ResearchPad - welfare-economics https://www.researchpad.co Default RSS Feed en-us © 2020 Newgen KnowledgeWorks <![CDATA[Women’s empowerment as self-compassion?: Empirical observations from  India]]> https://www.researchpad.co/article/elastic_article_13876 Although ICPD brought about an international consensus on the centrality of women’s empowerment and gender equity as desired national goals, the conceptualization and measurement of empowerment in demography and economics have been largely understood in a relational and in a family welfare context where women’s altruistic behaviour within the household is tied either to developmental or child health outcomes. The goals of this study were twofold: (1) to offer an empirical examination of the household level empowerment measure through the theoretical construct of self-compassion and investigate its association with antenatal health, and (2) to ensure robust psychometric quality for this new measure. Drawing data from the nationally representative, multi-topic dataset of 42, 152 households, India Human Development Survey, IHDS II (2011–2012), the study performed a confirmatory factor analysis followed by an OLS estimation to investigate the association between a self-compassionate based empowerment and antenatal care. Empowerment was shown to be positively and significantly associated with antenatal care with significant age and education gradient. A woman’s married status, her relation to the household head and joint family residence created conditions of restricted freedom in terms of her mobility, decision making and sociality. The empowerment measure showed inconsistent associations with social group affiliations and household wealth. The study provided an intellectual starting point to rethink the traditional formulations of empowerment by foregrounding its empirical measure within the relatively unexplored area of social psychology. In the process it addressed measurement gaps in the empowerment-health debate in India and beyond.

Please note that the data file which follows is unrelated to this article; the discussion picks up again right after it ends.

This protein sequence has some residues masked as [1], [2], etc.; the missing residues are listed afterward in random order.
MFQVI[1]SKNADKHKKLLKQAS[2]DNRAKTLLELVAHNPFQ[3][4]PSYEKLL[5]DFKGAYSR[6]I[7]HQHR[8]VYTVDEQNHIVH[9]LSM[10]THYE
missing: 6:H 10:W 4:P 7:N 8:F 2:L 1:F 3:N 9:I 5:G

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<![CDATA[The time-varying relationship between economic globalization and the ideological center of gravity of party systems]]> https://www.researchpad.co/article/5c803c63d5eed0c484ad8866

Does economic globalization influence the positioning of parties and, as a consequence, the ideological characteristics of party systems? Answering this question is important because we need to understand the constraints that parties face in formulating policies from which voters have to choose. In our paper, we take a systemic perspective and conceptualize a party system’s ideological center of gravity as the outcome of interest. We define the center of gravity as the weighted mean position of all parliamentary parties in a country that represents the position to which parties gravitate. We start by formulating static hypotheses on the effect of imports and exports on the center of gravity and derive their underlying mechanisms. We further derive dynamic hypotheses stipulating varying effects over time based on the premise that partisan attitudes toward globalization have undergone multiple changes over the last decades. A time-series cross-section analysis of 129 elections in 15 Western European countries from 1974 to 2015 finds evidence for opposite effects of exports and imports in the pooled data. Additionally, a moving-window analysis indicates that the relationship between globalization and the center of gravity varies over time. This is a significant finding because it suggests that economic globalization has an influence on party systems and that it is important to test for time-varying effects.